Protecting Future Children from In‐Utero Harm

8 Pages Posted: 6 Jun 2016

See all articles by Dominic Wilkinson

Dominic Wilkinson

University of Oxford - Division of Public Health and Primary Health Care

Loane Skene

University of Melbourne - Law School

Lachlan de Crespigny

University of Oxford

Julian Savulescu

University of Oxford - Uehiro Centre for Practical Ethics

Date Written: July 2016

Abstract

The actions of pregnant women can cause harm to their future children. However, even if the possible harm is serious and likely to occur, the law will generally not intervene. A pregnant woman is an autonomous person who is entitled to make her own decisions. A fetus in‐utero has no legal right to protection. In striking contrast, the child, if born alive, may sue for injury in‐utero; and the child is entitled to be protected by being removed from her parents if necessary for her protection. Indeed, there is a legal obligation for health professionals to report suspected harm, and for authorities to protect the child's wellbeing. We ask whether such contradictory responses are justified. Should the law intervene where a pregnant woman's actions risk serious and preventable fetal injury? The argument for legal intervention to protect a fetus is sometimes linked to the concept of 'fetal personhood' and the moral status of the fetus. In this article we will suggest that even if the fetus is not regarded as a separate person, and does not have the legal or moral status of a child, indeed, even if the fetus is regarded as having no legal or moral status, there is an ethical and legal case for intervening to prevent serious harm to a future child. We examine the arguments for and against intervention on behalf of the future child, drawing on the example of excessive maternal alcohol intake.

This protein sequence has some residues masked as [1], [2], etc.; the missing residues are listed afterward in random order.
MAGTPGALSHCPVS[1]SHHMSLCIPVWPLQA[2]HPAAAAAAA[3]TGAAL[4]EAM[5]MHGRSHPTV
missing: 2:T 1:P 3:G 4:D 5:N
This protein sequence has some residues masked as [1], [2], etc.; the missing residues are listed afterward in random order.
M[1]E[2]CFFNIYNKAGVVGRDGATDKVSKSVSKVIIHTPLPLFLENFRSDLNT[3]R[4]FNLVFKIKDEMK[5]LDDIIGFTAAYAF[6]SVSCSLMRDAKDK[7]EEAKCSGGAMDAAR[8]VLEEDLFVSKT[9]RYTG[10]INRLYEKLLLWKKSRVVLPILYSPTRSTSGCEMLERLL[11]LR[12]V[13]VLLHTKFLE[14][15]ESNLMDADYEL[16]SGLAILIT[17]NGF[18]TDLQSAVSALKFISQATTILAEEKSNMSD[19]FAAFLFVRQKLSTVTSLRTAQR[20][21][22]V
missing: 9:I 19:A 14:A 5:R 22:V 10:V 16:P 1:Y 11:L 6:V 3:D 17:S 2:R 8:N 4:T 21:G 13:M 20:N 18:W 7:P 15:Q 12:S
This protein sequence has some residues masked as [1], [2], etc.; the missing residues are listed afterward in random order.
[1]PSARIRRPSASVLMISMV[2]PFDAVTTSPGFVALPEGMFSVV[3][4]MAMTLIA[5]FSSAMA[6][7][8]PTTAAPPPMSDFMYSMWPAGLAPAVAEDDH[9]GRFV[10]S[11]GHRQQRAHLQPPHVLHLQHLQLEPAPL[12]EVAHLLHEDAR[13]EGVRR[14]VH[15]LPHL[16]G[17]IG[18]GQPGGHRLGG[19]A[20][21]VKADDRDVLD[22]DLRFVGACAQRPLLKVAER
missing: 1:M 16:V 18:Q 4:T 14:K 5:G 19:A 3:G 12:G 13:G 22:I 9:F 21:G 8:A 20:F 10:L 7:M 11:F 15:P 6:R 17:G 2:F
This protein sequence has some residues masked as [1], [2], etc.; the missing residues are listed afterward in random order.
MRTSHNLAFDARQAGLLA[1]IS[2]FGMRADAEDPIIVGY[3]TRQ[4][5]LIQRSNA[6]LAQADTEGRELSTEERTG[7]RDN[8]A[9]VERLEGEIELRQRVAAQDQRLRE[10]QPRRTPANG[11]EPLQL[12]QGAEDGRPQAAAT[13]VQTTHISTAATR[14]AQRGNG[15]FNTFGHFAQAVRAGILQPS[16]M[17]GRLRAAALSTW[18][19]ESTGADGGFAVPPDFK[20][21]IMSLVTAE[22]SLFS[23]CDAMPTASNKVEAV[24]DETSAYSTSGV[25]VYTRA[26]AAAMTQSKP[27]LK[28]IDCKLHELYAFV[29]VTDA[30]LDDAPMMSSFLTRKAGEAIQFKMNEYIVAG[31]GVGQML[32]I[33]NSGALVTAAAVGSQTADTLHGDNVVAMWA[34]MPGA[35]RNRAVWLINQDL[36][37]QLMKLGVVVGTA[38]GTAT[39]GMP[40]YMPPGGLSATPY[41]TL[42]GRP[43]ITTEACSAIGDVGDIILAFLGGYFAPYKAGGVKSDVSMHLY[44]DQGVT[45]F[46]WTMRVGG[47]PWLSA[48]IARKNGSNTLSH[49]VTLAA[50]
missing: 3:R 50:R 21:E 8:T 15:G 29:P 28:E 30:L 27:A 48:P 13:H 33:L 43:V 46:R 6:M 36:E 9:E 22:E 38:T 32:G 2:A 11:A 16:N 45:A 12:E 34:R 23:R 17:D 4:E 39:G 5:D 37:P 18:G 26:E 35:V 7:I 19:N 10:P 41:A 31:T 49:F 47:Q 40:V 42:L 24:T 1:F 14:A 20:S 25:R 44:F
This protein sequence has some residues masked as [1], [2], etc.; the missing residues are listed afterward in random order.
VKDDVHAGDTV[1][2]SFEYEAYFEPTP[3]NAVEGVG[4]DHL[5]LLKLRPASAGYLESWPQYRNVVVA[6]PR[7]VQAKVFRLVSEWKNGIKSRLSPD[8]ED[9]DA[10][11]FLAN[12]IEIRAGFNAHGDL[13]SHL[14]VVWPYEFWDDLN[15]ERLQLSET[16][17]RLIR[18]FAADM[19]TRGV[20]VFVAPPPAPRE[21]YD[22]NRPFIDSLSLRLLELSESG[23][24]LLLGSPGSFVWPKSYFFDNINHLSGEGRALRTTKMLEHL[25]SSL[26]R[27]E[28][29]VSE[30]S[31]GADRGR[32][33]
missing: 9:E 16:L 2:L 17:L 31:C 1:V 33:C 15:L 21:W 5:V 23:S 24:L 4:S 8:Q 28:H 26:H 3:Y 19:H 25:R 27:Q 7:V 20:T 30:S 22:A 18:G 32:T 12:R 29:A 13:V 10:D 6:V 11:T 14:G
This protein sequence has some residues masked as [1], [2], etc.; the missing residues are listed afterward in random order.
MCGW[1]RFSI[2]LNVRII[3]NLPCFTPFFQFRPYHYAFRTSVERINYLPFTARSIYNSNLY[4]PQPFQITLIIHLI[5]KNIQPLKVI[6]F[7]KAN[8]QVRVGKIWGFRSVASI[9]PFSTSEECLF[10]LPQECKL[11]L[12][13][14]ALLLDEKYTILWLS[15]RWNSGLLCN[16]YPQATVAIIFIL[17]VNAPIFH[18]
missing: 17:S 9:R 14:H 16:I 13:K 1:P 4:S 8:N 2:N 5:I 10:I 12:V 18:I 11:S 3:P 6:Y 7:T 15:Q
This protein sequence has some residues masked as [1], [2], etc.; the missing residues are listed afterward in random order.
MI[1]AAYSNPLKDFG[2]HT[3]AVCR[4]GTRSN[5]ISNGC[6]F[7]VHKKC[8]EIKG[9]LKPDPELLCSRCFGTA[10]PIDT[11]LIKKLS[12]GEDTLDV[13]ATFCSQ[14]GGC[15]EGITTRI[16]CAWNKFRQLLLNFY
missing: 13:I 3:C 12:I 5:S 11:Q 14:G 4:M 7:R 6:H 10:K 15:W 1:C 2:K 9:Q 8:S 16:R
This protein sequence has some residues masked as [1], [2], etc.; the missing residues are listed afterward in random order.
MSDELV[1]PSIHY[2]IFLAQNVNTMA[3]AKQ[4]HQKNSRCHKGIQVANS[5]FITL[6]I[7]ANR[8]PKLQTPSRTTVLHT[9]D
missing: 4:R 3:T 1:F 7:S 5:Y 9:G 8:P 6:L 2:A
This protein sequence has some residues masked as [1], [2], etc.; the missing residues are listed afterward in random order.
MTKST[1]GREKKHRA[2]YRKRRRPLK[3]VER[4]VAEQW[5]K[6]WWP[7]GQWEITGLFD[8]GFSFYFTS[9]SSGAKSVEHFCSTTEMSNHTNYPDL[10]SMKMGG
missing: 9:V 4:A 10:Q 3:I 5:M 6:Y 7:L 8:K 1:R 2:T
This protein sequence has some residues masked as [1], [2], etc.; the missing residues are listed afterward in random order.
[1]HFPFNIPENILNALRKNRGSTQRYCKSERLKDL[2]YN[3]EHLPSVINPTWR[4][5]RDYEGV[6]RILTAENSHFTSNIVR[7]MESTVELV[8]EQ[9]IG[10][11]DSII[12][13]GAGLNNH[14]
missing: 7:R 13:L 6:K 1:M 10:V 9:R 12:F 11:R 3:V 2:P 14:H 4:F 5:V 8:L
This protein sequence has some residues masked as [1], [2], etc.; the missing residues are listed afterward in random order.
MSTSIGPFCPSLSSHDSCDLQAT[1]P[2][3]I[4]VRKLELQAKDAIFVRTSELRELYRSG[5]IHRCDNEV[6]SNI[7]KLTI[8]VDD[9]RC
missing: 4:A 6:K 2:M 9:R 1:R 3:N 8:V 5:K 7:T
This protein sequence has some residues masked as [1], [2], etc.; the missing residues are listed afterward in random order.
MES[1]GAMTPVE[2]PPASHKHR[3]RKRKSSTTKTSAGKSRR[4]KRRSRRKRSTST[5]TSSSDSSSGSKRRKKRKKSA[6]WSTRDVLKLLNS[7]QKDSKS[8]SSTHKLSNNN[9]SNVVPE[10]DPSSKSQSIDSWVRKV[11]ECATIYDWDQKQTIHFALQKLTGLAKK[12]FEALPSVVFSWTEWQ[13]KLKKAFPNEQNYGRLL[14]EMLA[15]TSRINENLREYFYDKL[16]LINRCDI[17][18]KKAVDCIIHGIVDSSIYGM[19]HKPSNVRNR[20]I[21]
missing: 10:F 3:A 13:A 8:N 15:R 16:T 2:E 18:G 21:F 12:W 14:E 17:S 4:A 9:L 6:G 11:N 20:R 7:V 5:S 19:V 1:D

Keywords: medical ethics, pregnancy, fetus, fetal alcohol spectrum disorders, law

Suggested Citation

Wilkinson, Dominic and Skene, Loane and de Crespigny, Lachlan and Savulescu, Julian, Protecting Future Children from In‐Utero Harm (July 2016). Bioethics, Vol. 30, Issue 6, pp. 425-432, 2016, Available at SSRN: https://ssrn.com/abstract=2790360 or http://dx.doi.org/10.1111/bioe.12238

Dominic Wilkinson (Contact Author)

University of Oxford - Division of Public Health and Primary Health Care ( email )

United Kingdom

Loane Skene

University of Melbourne - Law School ( email )

University Square
185 Pelham Street, Carlton
Victoria, Victoria 3010
Australia

Lachlan De Crespigny

University of Oxford ( email )

Mansfield Road
Oxford, Oxfordshire OX1 4AU
United Kingdom

Julian Savulescu

University of Oxford - Uehiro Centre for Practical Ethics ( email )

10 Merton Street
Oxford OX1 3JP
United Kingdom
+44 1865 276926 (Phone)
+44 1865 276932 (Fax)

HOME PAGE: http://www.practicalethics.ox.ac.uk/juliansavulescu.html

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